September 11 tapes made public

NEW YORK - "I'm trapped. I can't breathe much longer. Save me. I don't have much air. Please help me. I can barely breathe."

Those panicked words of a civilian on a New York Fire Department radio dispatch tape from the September 11, 2001, attacks were part of dramatic unreleased details of the attacks on New York made public on Friday.

The release followed a court order that over-ruled city efforts to keep some records of the World Trade Centre attack private.

The audio tapes, transcripts of emergency workers' radio dispatches and oral histories provided by rescuers after the attacks recount the harrowing and grim moments when thousands of people were trapped and died in the flames and debris of the twin towers.

Firefighter Maureen McArdle-Schulman described a "constant" stream of bodies falling from the towers.

"I felt like I was intruding on a sacrament," she said. "They were choosing to die, and I was watching them and shouldn't have been, so me and another guy turned away and looked at the wall and we could still hear them hit."

Rescue worker Lonnie Penn said he found body parts, including a little girl's foot. "It was like a pink sneaker," he said.

The city's Fire Department released roughly 15 hours of radio transmissions and oral histories from more than 500 firefighters and paramedics after the attacks, which killed almost 3000 people in the towers, including 343 firefighters.

Some family members have voiced hope that the transcripts and tapes would help determine whether doomed firefighters failed to hear orders to evacuate or chose to keep trying to save people in the rubble despite the deadly consequences.

The city fought the release, arguing that some oral histories were made with promises of confidentiality and some details would upset the families of those who died.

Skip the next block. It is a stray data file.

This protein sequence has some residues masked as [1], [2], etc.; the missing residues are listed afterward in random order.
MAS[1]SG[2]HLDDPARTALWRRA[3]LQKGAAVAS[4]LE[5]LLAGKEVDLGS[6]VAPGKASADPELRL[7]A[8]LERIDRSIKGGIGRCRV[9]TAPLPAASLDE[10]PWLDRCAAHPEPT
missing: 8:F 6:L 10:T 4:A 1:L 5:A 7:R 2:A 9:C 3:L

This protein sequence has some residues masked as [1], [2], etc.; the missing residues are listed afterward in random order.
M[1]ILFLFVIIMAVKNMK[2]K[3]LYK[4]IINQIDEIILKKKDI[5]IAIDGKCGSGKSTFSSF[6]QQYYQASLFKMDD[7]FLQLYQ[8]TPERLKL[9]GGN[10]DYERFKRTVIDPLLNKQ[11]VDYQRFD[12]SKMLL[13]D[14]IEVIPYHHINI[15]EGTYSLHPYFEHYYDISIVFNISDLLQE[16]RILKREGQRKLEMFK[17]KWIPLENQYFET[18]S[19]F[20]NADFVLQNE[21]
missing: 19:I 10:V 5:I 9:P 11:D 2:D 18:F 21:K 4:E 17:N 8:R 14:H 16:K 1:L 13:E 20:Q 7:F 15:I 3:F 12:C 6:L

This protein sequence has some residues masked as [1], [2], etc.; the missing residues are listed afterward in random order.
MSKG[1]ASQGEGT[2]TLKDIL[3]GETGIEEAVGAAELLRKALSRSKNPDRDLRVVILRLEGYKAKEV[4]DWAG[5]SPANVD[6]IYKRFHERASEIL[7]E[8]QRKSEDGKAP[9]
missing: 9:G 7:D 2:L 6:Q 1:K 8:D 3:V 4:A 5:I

After legal action by The New York Times newspaper and several victims' families, a state Court of Appeals earlier this year ordered the release of much of the information.

Some tapes detail efforts by frustrated emergency units to reach one another. Controversy has arisen over failures of the police and fire departments to communicate with one another and possible problems with rescuers' radios.

On a dispatch nearly three hours after the first hijacked jet struck, a voice says: "I'm getting four different chiefs giving me four different command posts. ... Somebody at the scene has got to help me out and consolidate this."

"Right now we're all alone," says a voice on another tape.

"The second building came down. I can't see so we have no contact with anybody at this time."

Calls to other units are greeted with eerie silences, while tense voices of firefighters climbing more than halfway up the stairs of the 110-story towers can be heard in the moments before the buildings collapsed. The men describe being out of breath and shedding their heavy coats in the intense heat.

Firefighter Robert Dorritie described a woman who, leaping to her death from a tower, landed on a firefighter.

"A lady in a blue dress came down," he said. "She went through the skylight and she hit this guy ... and she crushed him."

At a news conference, Sally Regenhard, whose firefighter son Christian was killed, said of the release: "It's gratifying that after nearly four years, I'm finally learning some information about what happened to my son.

"It's very sad to go through this, to relive it, to hear the calls and to read the descriptions," she said.

She and other family members blame the city for what they believe were faulty radios.

Retired Fire Department Captain Al Fuentes, who helped rescue people from a nearby hotel, said: "We had to resort to hand signals to get the last people out."


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